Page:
Boston Early Music Festival's production of the Baroque opera double-bill, Orphée: La Descente d'Orphée aux Enfers and La Couronne by Charpentier, March 14 and 15 at the McPherson Playhouse.

Reaching back for baroque with rare operatic treat

Boston Early Music Festival brings back 1600s with show exclusive to Victoria and New York

A couple of points stand out when considering the impact and significance of this weekend’s baroque opera performances in Victoria by the renowned Boston Early Music Festival.

Not only is it the first time in recent memory that the city has staged an opera based on 17th-century music and dance, Victoria is one of just two places the Boston group will perform French composer Marc-Antoine Charpentier’s La Descente d’Orphée aux Enfers (The Descent of Orpheus into Hell) and La Couronne de Fleurs (The Crown of Flowers) on its current mini-tour.

The other? New York City.

“This is a huge event for us,” says James Young, artistic director of the Early Music Society of the Islands, which is co-producing the two-night event along with Pacific Opera Victoria. “This is the kind of event you will normally only see in a much larger centre like Boston or New York.”

While listening to and watching baroque opera performed by musicians and performers from one of the world’s leading early music ensembles will be a treat, what else might audience members notice?

“There’s never been anything staged and performed here in the style of the (1600s), which is what the Boston Early Music Festival specializes in,” Young says.

Not only is dance more prevalent in 17th-century French opera, the combination of voice and movement is a “very much more stylized and formal kind of performance, he says. “It’s an adjustment to see it, but I think when it’s done properly it can really engage an audience.”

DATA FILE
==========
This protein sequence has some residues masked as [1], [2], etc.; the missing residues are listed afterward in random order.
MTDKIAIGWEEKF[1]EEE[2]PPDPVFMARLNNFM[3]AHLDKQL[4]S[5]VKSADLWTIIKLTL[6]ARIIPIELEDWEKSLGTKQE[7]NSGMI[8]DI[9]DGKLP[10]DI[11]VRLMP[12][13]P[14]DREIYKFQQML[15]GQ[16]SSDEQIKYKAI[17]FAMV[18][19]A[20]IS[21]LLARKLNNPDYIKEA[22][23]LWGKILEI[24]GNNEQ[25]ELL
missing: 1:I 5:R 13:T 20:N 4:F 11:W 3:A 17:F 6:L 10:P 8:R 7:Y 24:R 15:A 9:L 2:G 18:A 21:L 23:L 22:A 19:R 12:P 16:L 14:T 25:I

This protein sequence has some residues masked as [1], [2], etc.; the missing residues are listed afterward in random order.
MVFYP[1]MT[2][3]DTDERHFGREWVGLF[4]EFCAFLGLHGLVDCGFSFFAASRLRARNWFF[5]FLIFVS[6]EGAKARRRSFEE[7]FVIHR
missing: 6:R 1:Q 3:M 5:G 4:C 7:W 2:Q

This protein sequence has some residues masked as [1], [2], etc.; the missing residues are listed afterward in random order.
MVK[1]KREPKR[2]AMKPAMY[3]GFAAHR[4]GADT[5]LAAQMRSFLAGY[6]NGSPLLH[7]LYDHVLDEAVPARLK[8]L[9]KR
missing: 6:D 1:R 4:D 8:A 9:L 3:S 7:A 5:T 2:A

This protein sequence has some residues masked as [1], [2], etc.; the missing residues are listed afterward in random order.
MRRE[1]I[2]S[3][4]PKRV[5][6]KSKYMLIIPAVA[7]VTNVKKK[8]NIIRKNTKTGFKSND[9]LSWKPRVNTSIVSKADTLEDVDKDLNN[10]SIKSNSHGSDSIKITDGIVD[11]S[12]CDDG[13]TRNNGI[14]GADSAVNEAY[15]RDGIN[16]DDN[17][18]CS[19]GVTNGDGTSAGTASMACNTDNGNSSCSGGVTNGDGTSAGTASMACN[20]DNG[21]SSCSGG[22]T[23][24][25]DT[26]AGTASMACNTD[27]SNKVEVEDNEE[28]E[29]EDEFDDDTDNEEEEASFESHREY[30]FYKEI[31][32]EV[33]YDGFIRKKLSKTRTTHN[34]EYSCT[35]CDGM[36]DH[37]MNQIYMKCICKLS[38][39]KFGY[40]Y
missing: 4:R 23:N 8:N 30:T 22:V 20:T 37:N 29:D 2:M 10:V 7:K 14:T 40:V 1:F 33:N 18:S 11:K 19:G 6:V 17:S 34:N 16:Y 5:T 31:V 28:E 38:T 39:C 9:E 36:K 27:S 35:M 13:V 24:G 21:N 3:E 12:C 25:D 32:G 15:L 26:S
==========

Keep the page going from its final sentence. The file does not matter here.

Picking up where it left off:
People will also notice a difference when they look into the orchestra pit, Young adds.

Besides such period instruments as baroque guitar, violin, recorder, oboe and harpsichord, the ensemble includes a theorbo, a multi-headed, 14-stringed, lute-style instrument which produces soft mellow sounds not unlike a harp; and a viola da gamba or viol, which is larger and deeper sounding than a violin and can be plucked or bowed.

Bringing in an ensemble of the stature of the Boston Early Music Festival presents a financial risk for the local baroque group, one it could not have taken on its own without the help of a company such as Pacific Opera Victoria, Young says. He has other ideas brewing for concerts involving guest performers and as such, the success of this weekend’s shows will go a long way toward planning future special events.

“Pacific Opera Victoria is interested in doing another co-production,” he says, noting that such a partnership makes sense. “If you look at baroque music, the highlight of it is opera.”

The concerts happen at 8 p.m. Friday (March 14) and Saturday at the McPherson Playhouse. Pre-performance lectures by Boston Early Music Festival musical directors Paul O’Dette and Stephen Stubbs precede both nights’ shows, starting at 7 p.m. in the theatre’s upstairs lobby.

Tickets are available in advance at rmts.bc.ca, at the theatre box office at 1 Centennial Sq., or at earlymusicsocietyoftheislands.ca.

ddescoteau@vicnews.com

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